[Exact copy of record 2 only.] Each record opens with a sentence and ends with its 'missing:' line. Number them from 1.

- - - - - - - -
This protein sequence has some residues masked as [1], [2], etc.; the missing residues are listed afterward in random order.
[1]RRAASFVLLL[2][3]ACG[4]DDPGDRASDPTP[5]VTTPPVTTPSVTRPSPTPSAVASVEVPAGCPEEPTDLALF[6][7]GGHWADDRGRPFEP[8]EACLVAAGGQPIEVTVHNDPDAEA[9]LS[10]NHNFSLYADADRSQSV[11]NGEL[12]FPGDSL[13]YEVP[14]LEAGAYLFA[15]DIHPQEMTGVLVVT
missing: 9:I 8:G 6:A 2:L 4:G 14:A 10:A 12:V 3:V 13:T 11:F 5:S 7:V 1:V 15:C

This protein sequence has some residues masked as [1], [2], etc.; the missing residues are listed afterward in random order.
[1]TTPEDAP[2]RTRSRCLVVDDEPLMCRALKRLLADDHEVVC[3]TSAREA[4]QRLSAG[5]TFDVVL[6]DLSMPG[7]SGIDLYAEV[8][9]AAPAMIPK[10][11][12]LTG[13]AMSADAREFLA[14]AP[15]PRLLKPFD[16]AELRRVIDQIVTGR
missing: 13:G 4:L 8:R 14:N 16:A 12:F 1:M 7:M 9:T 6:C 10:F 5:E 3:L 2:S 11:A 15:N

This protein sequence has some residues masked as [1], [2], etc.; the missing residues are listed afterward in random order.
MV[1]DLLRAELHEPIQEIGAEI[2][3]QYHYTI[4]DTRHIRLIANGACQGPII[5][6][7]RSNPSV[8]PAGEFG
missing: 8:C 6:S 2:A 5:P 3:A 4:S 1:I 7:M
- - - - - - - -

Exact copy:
This protein sequence has some residues masked as [1], [2], etc.; the missing residues are listed afterward in random order.
[1]TTPEDAP[2]RTRSRCLVVDDEPLMCRALKRLLADDHEVVC[3]TSAREA[4]QRLSAG[5]TFDVVL[6]DLSMPG[7]SGIDLYAEV[8][9]AAPAMIPK[10][11][12]LTG[13]AMSADAREFLA[14]AP[15]PRLLKPFD[16]AELRRVIDQIVTGR
missing: 13:G 4:L 8:R 14:N 16:A 12:F 1:M 7:M 9:T 6:C 10:F 5:E 3:L 2:S 11:A 15:N